‘For the consumer, the benefits are high-quality, low-cost CBD and THC: you get exactly what you want from yeast’
Scientists have devised a new way to create mind-altering cannabis chemicals that is easier, cheaper and even greener than growing plants.
Colonies of brewer’s yeast were transformed into tiny factories churning out the psychoactive substance THC, as well other “cannabinoid” chemicals found in marijuana leaves.
But before weed aficionados switch to home brewing, they should note the tiny yeast cells had first been genetically modified using DNA extracted from the marijuana plants.
Cannabis has been cultivated as medicine for millennia, and its beneficial effects are now widely recognised for afflictions including severe forms of epilepsy and chemotherapy-induced nausea.
While the plant is still considered an illegal drug in most countries, there has been a gradual worldwide shift towards legalisation and approval of certain cannabis products as prescription medicines.
However, the mass production of these key ingredients is currently held back by relatively low levels of cannabinoids found in marijuana buds, and the cost of extraction.
By creating a lab-based alternative, the scientists behind the new research hope to slash costs for potential vital medicine and make it easier for those investigating the positive effects.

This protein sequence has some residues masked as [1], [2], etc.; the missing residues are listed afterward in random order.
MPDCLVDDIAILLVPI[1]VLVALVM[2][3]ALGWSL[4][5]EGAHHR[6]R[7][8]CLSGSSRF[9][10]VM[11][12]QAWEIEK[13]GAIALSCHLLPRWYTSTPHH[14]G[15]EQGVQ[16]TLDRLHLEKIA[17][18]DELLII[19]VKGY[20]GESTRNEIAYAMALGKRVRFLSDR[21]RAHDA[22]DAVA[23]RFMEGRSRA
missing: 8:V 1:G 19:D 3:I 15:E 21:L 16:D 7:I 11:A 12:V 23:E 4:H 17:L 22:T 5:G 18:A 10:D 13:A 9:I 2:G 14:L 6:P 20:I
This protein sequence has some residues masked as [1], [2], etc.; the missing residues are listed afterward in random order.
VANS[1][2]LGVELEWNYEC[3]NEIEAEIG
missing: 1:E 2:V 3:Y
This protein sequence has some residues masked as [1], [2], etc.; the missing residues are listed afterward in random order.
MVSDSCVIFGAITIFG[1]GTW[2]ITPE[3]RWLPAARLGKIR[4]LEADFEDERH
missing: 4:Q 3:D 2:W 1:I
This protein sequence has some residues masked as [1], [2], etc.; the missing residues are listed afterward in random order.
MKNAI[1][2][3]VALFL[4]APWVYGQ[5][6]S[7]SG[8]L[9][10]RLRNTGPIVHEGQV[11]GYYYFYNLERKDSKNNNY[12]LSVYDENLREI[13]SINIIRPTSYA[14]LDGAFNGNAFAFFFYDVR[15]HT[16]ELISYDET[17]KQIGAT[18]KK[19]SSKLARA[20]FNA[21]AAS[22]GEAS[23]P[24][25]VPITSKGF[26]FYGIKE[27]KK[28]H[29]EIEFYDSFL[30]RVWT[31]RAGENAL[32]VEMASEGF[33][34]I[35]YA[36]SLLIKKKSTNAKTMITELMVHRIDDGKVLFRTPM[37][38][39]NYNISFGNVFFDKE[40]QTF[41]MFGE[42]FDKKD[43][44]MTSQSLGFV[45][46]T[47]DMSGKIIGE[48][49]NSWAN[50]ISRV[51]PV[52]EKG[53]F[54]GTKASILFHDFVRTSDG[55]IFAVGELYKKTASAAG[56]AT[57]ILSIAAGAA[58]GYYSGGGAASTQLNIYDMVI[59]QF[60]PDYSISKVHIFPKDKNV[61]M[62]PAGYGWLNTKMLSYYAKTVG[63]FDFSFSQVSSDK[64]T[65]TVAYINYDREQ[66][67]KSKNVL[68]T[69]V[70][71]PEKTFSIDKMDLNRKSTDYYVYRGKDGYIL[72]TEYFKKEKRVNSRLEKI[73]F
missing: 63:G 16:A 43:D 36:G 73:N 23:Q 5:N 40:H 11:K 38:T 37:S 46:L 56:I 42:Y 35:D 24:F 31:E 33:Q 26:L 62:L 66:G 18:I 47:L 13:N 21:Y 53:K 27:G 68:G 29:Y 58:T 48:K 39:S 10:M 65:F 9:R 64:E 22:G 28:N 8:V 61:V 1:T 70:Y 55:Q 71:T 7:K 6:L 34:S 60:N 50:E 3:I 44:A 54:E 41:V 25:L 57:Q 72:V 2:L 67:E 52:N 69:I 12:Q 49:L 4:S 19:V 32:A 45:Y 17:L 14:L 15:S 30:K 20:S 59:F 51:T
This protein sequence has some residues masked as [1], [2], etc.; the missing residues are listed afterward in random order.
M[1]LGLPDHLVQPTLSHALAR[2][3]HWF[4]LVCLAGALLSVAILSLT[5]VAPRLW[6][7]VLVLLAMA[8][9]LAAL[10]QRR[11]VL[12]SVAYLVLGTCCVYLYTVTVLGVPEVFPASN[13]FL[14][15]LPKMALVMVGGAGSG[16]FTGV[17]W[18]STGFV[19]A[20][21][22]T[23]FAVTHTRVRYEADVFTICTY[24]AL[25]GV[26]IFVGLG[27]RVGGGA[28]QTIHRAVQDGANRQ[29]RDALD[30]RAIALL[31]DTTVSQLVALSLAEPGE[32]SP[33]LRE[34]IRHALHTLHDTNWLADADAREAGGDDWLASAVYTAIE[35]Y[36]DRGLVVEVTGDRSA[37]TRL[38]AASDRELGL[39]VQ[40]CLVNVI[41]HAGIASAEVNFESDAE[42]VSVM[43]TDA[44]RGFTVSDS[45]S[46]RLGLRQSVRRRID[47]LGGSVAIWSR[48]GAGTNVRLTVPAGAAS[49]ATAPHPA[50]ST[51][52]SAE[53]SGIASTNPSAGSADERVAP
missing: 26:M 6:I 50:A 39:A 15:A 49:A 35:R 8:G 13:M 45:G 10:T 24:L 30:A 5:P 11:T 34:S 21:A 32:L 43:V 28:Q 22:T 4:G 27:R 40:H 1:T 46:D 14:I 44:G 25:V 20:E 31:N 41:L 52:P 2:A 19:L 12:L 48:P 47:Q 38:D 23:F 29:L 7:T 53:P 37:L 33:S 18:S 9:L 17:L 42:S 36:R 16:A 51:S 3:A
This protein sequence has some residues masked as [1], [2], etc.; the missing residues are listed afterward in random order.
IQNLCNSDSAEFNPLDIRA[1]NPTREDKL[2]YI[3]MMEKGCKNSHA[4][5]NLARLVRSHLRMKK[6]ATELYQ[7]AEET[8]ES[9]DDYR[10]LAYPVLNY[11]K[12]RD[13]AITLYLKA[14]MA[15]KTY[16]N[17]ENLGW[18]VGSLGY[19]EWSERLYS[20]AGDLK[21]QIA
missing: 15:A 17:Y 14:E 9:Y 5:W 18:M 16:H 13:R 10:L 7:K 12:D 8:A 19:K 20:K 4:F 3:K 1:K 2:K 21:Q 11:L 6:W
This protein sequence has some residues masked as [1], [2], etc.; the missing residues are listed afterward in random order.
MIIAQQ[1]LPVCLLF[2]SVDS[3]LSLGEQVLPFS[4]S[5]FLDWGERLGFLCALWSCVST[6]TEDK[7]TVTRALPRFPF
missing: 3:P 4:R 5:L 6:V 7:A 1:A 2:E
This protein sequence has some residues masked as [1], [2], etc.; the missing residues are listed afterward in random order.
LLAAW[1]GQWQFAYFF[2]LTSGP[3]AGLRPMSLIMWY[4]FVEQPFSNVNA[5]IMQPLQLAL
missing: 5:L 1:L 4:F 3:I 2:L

“It is a safer, more environmentally friendly way to produce cannabinoids.”
Growing legal cannabis accounts for up to 3 per cent of California’s electricity usage, and farms use an enormous quantity of water while also polluting nearby streams with pesticides and fertilisers.
However, using the “green” technique devised by Professor Keasling and his colleagues, much of the ecological impact of cannabis production would be wiped out.
The scientists achieved this by essentially hijacking the yeast’s internal chemical processes, inserting over a dozen genes into the cells.
Instead of turning sugar into alcohol as in conventional brewing, the resulting yeast converted sugar into chemicals that were then further modified by enzymes to produce the desired products.
Though the main outputs were THC and the non-psychoactive CBD, the scientists hope to use the same process to create new cannabinoids not found in the plants themselves, which may have unappreciated medicinal value.
They said their technique, outlined in a paper published in the journal Nature, would allow for the creation of pure substances uncontaminated by other chemicals.
Having already used similar methods to produce antimalarial drugs and chemicals for the food and cosmetics industries, the team now hope to expand into the world of synthetic cannabis chemicals.
“The cost is competitive or better than that for the plant-derived cannabinoids,” said Professor Keasling.